In a speech to the UN Security Council, Jonathan Allen, the UK’s Deputy Permanent Representative to the UN, spoke of “unfinished business” with the Balfour Declaration and claimed that the “occupation” is an “impediment” to Palestinian statehood.

Allen said, “From the outset, I would like to make clear, as we approach the centenary of the Balfour Declaration next month, that the UK understands and respects the sensitivities many have about the Declaration and the events that have taken place in the region since 1917.”

Allen went on to say that there is “unfinished business”:

“The UK is proud to have played a role in helping to make a Jewish homeland a reality. And we continue to support the principle of such a homeland and the modern state of Israel,” said Allen.

“Just as we fully support the modern state of Israel as a Jewish homeland, we also fully support the objective of a viable and sovereign Palestinian state. The occupation is a continued impediment to securing the political rights of the non-Jewish communities in Palestine. And let us remember, there are two halves of Balfour, the second half of which has not been fulfilled. There is therefore unfinished business”

The second half of the Balfour Declaration, which Allen is presumably referring, is highlighted below:

“His Majesty’s Government view with favour the establishment in Palestine of a national home for the Jewish people, and will use their best endeavours to facilitate the achievement of this object, it being clearly understood that nothing shall be done which may prejudice the civil and religious rights of existing non-Jewish communities in Palestine or the rights and political status enjoyed by Jews in any other country”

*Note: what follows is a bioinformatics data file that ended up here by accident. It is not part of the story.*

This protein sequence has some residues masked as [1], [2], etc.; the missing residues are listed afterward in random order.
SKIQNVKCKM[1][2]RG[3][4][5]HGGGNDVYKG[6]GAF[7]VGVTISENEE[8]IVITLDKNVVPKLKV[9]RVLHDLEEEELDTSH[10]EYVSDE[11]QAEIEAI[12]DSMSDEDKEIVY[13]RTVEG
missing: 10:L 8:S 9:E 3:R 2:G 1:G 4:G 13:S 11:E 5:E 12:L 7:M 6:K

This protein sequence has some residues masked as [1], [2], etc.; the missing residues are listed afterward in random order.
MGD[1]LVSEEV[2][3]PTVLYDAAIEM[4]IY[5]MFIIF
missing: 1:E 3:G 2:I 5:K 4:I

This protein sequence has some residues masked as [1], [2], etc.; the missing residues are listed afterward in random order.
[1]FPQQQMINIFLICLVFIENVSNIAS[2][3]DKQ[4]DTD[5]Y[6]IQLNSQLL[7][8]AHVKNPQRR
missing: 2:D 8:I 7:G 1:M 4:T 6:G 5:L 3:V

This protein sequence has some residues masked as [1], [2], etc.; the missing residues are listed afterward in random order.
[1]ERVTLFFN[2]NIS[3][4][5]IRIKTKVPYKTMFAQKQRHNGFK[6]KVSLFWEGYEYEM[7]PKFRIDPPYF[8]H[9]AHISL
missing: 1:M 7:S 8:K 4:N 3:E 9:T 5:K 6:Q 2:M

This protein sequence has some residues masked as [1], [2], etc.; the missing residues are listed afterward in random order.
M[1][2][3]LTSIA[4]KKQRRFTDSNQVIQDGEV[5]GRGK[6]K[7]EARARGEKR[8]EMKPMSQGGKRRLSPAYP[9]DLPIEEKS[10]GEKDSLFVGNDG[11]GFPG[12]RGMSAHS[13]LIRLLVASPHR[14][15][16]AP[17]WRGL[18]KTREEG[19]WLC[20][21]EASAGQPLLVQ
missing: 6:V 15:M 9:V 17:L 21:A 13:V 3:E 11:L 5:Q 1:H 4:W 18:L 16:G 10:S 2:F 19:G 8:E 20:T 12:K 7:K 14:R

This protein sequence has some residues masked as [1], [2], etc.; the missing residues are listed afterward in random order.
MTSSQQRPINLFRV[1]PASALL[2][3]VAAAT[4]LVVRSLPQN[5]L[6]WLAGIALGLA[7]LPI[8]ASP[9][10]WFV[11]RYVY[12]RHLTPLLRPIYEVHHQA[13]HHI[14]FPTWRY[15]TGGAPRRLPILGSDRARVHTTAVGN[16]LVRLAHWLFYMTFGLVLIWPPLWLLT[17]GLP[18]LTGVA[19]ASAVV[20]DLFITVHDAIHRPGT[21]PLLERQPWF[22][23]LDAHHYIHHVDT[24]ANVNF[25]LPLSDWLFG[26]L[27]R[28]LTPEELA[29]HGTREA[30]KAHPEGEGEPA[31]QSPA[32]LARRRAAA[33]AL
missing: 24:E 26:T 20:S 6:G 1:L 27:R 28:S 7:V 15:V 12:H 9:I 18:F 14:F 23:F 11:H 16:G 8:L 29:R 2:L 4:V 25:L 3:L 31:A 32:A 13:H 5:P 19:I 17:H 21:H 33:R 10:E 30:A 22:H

Melanie Phillips wrote this week, “[Allen] seemed to be suggesting that the establishment of a Palestinian state was the part of the Declaration that had not been fulfilled. But that is totally untrue. The words of the Declaration have been fulfilled to the letter. The “civil and religious rights of existing non-Jewish communities in Palestine” have been scrupulously upheld. Israeli Arabs have full democratic and other civil rights; all religious communities have freedom of worship in Israel – the only country in the Middle East which guarantees this right to all faiths.”

Phillips continued, “The rights of existing non-Jewish communities in Palestine that the Declaration left out were political rights. That omission was deliberate, because it was to be only the Jews who were to have the legal right to establish a homeland in and be settled throughout Palestine – the modern-day Israel, West Bank and Gaza – because the Jews were the only people for whom that land had ever been their national home.”

“In other words, there was no unfinished business in the Balfour Declaration. It included no commitment to establish a state of Palestine and it is an outright falsehood to suggest that it did,” she said.

Read Melanie Phillips’ article

As Britain prepares to mark the Balfour Centenary next week, the UK Government has an opportunity to reaffirm its commitment to the State of Israel. As Prime Minister Netanyahu joins Theresa May next week in London we hope Britain uncompromisingly celebrate what became one of the most important political acts in modern history.

Christians United for Israel UK